Each individual is a unique story; each molded through the lenses of history, culture, formal and parental education, religion and personal experiences. Each tale reflects and sculpts one’ self-perception, his perception of the world and others. Intercultural understanding is the process through which individuals seek to gain knowledge and understanding of the ideological and socio-cultural divergences of a foreign culture to build consensus and achieve a common goal.  “The Blue Sweater” portrays Jacqueline Novogratz as an intercultural leader, as she commits to immerse herself in several unknown African communities with the goal of shaping her vision of stable and sustainable economic development. As she embraces her vulnerability and cultural baggage, they both contributed to her growth as an intercultural leader as they allowed her to escape her realm of comfort. Thus, “Acumen” sets a precedent for design thinking in social innovation, as it is the fruit of her constant cultural interactions, exchanges and mis-communications to understand the sensibilities and uniqueness of impoverished communities, and capitalize on their inherent resilience and resourcefulness to implement stable economic development.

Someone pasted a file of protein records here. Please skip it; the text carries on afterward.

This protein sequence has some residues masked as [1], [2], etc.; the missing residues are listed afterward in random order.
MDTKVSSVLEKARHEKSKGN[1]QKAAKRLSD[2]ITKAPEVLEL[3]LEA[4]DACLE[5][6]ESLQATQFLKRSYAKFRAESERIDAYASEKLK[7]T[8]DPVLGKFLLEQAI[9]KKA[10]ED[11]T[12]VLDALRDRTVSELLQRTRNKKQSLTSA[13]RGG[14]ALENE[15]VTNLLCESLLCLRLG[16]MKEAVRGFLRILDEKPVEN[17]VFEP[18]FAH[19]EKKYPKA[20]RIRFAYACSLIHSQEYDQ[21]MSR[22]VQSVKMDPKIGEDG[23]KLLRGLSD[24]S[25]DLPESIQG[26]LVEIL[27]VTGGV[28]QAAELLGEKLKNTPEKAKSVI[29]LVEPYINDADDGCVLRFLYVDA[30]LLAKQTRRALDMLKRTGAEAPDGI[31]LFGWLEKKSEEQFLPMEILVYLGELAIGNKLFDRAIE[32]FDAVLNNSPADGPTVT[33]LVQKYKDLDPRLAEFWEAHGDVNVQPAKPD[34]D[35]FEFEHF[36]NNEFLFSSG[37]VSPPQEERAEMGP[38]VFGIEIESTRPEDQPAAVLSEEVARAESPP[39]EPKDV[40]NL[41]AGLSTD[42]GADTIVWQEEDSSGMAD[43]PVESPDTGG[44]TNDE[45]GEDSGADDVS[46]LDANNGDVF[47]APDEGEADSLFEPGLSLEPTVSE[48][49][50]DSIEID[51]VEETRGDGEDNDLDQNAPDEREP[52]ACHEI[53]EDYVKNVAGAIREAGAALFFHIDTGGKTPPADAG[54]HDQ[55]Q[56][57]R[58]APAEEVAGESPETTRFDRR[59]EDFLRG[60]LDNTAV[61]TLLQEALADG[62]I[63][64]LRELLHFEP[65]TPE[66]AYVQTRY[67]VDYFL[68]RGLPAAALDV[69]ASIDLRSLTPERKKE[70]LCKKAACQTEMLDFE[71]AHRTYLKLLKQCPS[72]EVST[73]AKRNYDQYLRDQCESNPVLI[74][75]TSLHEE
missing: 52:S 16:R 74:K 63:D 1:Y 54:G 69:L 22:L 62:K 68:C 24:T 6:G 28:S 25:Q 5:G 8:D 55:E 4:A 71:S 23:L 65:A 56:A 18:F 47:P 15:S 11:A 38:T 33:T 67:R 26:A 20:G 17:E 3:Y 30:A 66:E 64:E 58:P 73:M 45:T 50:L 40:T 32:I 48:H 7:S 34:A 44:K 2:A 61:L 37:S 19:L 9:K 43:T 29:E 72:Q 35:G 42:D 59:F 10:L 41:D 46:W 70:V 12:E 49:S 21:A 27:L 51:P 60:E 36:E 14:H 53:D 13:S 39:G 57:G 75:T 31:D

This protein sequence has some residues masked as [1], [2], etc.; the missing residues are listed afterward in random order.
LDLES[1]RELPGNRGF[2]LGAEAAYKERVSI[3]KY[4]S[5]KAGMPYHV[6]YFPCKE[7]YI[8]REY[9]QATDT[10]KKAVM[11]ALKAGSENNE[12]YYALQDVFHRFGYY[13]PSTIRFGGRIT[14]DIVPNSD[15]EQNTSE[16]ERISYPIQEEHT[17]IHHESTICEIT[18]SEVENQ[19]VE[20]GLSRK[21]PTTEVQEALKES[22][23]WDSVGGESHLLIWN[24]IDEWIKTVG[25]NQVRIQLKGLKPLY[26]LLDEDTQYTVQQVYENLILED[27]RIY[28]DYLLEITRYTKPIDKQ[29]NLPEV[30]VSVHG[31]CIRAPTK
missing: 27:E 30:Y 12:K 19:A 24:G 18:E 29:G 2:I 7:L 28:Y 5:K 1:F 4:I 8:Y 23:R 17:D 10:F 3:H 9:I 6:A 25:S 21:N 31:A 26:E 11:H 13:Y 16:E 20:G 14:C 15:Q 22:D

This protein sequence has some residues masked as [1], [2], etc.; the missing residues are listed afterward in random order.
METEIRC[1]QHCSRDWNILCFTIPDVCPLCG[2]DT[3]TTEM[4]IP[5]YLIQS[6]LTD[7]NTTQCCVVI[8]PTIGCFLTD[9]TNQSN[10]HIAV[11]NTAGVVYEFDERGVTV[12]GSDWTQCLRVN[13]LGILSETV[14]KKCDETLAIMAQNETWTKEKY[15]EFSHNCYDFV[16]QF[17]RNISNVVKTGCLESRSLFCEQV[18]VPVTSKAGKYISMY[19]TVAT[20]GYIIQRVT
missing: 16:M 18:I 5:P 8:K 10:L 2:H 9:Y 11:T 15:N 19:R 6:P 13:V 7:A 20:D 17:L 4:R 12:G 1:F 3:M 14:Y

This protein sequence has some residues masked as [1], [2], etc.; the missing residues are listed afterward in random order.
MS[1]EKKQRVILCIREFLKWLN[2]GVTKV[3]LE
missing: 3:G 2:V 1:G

Her willingness and honesty to embrace her preconceived notions and accept of her lack of knowledge of African cultures constitute the genesis of her success as an intercultural leader and inherent in the conception of “patient capital.”Upon her acceptance of the job at the African Development Bank, Novogratz confronted her minimal understanding of African cultures, which she mostly obtained from books and movies such as the “African Queen”, “Born Free” and “Out of Africa” (10). It became extremely apparent at the conference in Nairobi in her first encounter with a tall African woman, as she mistakenly referred to Rwanda as Uganda and Luanda, capital of Angola (13). Her conversations and the unwelcoming character of those elite African women allowed her to gain insights about the significance of her presence as an American in the continent of Africa, as she is perceived as neocolonialist of the Western world to dictate policies of economic development in Africa. The uneasiness of this scene founds its influence in her conception of “patient capital” as the latter seeks to empower local entrepreneurs to address socio-economic and infrastructural challenges in the home communities. Her success resides in her support of grassroots social entrepreneurship as the mean of value creation to achieve stable economic development and the bridge to close the prevalent cultural gaps, which previously dominant her daily interactions with consumers.